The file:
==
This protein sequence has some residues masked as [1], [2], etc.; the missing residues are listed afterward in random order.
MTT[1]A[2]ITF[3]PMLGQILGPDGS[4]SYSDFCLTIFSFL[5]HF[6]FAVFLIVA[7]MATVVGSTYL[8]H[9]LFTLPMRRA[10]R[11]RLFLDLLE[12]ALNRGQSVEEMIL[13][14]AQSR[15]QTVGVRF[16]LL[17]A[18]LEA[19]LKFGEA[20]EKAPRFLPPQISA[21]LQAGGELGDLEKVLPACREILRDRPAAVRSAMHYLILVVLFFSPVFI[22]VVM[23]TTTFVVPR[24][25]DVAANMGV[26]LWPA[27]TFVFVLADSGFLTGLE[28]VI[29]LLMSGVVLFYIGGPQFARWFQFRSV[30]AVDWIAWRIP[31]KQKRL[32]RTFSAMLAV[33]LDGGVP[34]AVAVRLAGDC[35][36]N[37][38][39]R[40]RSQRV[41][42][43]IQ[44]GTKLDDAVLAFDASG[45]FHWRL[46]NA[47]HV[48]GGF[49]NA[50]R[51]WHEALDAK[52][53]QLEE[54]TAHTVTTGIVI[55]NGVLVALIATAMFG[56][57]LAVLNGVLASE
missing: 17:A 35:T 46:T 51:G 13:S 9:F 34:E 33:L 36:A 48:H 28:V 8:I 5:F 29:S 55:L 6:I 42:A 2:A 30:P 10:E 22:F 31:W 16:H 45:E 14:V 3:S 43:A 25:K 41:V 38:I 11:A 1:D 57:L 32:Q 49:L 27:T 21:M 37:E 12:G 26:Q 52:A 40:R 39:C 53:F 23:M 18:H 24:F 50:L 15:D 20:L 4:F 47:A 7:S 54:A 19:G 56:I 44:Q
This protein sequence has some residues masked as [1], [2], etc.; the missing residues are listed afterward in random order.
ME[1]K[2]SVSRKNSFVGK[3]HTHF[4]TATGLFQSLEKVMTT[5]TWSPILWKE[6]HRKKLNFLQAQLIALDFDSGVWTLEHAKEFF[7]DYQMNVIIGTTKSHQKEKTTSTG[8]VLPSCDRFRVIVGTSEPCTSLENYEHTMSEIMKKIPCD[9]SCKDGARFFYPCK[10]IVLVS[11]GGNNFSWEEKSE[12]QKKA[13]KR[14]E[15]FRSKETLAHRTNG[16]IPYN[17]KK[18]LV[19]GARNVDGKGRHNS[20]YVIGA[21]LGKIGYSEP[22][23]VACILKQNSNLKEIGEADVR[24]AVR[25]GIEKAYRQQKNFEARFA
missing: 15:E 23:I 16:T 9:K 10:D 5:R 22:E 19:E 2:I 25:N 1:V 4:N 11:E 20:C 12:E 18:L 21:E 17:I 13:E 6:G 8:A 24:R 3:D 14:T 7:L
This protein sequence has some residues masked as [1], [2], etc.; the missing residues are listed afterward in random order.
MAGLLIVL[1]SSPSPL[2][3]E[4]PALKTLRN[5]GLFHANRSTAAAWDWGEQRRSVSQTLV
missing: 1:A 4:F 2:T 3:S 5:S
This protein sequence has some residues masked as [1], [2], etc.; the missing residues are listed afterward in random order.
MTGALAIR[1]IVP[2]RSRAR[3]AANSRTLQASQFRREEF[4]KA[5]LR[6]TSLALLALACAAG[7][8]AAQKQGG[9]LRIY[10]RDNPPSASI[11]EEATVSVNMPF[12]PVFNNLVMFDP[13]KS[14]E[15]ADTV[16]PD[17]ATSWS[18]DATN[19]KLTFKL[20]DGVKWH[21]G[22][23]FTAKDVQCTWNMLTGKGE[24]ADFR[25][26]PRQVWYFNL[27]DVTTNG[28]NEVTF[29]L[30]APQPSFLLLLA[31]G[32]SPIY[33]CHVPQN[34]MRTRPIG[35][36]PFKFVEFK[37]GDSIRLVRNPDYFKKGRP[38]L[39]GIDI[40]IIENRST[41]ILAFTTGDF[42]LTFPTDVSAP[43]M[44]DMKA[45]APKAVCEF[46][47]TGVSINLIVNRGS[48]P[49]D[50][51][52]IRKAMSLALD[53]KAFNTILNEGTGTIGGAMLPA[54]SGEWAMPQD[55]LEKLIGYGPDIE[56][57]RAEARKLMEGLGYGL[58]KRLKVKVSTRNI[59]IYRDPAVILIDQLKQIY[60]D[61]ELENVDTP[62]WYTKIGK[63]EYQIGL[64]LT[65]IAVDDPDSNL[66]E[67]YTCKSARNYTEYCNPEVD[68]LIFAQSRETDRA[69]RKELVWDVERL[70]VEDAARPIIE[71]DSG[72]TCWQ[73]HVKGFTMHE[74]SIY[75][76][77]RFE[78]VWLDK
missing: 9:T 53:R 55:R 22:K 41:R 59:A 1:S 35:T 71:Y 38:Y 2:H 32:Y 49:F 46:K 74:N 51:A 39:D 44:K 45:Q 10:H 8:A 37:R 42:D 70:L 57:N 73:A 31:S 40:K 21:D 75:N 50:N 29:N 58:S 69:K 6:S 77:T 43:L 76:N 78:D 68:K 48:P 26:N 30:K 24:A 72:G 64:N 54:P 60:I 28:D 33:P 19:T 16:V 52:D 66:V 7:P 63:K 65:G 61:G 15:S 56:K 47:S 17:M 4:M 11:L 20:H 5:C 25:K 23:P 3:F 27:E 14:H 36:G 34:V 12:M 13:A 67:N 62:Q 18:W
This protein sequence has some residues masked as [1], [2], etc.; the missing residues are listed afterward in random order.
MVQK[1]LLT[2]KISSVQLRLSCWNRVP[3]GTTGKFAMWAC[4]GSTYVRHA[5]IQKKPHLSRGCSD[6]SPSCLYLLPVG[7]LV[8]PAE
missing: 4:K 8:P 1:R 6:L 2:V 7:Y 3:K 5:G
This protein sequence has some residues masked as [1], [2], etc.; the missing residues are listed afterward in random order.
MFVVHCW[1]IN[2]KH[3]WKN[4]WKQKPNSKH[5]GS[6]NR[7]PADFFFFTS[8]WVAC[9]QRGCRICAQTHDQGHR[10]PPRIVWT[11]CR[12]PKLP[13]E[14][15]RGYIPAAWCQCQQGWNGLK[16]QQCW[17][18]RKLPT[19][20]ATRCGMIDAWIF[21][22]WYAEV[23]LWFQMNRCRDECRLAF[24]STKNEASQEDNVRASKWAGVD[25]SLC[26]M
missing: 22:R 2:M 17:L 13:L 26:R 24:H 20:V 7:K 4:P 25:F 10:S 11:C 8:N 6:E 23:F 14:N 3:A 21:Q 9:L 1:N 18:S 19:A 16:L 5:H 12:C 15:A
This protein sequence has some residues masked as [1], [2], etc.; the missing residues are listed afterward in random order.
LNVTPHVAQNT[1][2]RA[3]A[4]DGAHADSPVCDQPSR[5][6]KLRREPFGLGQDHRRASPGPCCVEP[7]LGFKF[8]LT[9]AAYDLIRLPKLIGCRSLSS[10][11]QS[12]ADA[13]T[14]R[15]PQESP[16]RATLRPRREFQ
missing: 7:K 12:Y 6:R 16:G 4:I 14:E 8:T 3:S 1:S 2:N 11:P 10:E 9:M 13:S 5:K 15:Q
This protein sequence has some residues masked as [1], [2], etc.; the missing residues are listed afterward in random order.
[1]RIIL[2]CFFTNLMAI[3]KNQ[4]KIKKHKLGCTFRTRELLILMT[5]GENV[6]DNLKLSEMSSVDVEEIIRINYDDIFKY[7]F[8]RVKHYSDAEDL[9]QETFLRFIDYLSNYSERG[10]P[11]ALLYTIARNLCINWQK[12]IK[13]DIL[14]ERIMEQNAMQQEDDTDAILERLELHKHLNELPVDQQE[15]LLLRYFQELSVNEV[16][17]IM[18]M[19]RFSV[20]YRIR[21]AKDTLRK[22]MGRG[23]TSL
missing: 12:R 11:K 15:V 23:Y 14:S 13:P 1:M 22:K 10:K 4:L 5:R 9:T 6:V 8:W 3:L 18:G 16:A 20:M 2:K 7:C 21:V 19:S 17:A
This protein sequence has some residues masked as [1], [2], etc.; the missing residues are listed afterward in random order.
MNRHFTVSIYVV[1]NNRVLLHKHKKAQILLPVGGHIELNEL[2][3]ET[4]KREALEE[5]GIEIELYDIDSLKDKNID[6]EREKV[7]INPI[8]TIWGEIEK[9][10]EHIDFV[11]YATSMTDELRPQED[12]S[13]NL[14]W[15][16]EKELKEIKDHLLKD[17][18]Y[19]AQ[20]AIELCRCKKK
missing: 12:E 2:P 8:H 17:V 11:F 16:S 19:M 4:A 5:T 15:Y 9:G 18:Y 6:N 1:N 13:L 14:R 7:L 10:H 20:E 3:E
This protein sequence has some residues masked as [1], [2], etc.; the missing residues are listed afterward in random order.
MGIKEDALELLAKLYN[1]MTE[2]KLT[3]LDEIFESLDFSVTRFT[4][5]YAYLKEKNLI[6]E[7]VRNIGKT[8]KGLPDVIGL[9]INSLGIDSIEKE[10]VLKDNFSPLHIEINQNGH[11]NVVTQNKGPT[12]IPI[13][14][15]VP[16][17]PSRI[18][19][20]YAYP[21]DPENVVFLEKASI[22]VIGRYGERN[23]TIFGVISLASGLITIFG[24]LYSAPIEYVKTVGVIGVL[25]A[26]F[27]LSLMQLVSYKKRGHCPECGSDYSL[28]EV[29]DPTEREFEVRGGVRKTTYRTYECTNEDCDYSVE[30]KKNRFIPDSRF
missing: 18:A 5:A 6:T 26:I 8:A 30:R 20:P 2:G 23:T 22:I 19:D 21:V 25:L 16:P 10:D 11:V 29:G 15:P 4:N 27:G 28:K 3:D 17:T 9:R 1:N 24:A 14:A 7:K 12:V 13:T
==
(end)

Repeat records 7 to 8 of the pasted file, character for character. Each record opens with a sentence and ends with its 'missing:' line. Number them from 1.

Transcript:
This protein sequence has some residues masked as [1], [2], etc.; the missing residues are listed afterward in random order.
LNVTPHVAQNT[1][2]RA[3]A[4]DGAHADSPVCDQPSR[5][6]KLRREPFGLGQDHRRASPGPCCVEP[7]LGFKF[8]LT[9]AAYDLIRLPKLIGCRSLSS[10][11]QS[12]ADA[13]T[14]R[15]PQESP[16]RATLRPRREFQ
missing: 7:K 12:Y 6:R 16:G 4:I 14:E 8:T 3:S 1:S 2:N 11:P 10:E 9:M 13:S 5:K 15:Q
This protein sequence has some residues masked as [1], [2], etc.; the missing residues are listed afterward in random order.
[1]RIIL[2]CFFTNLMAI[3]KNQ[4]KIKKHKLGCTFRTRELLILMT[5]GENV[6]DNLKLSEMSSVDVEEIIRINYDDIFKY[7]F[8]RVKHYSDAEDL[9]QETFLRFIDYLSNYSERG[10]P[11]ALLYTIARNLCINWQK[12]IK[13]DIL[14]ERIMEQNAMQQEDDTDAILERLELHKHLNELPVDQQE[15]LLLRYFQELSVNEV[16][17]IM[18]M[19]RFSV[20]YRIR[21]AKDTLRK[22]MGRG[23]TSL
missing: 12:R 11:K 15:V 23:Y 14:S 13:P 1:M 22:K 10:K 4:L 5:R 9:T 6:V 8:W 3:L 18:G 16:A 20:M 2:K 7:C 21:V 19:S 17:A